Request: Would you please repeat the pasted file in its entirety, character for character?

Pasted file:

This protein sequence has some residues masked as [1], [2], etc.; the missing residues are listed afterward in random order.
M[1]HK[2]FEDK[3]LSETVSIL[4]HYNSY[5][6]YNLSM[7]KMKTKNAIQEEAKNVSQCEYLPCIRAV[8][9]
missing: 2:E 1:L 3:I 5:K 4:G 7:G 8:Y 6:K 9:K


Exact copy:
This protein sequence has some residues masked as [1], [2], etc.; the missing residues are listed afterward in random order.
M[1]HK[2]FEDK[3]LSETVSIL[4]HYNSY[5][6]YNLSM[7]KMKTKNAIQEEAKNVSQCEYLPCIRAV[8][9]
missing: 2:E 1:L 3:I 5:K 4:G 7:G 8:Y 6:K 9:K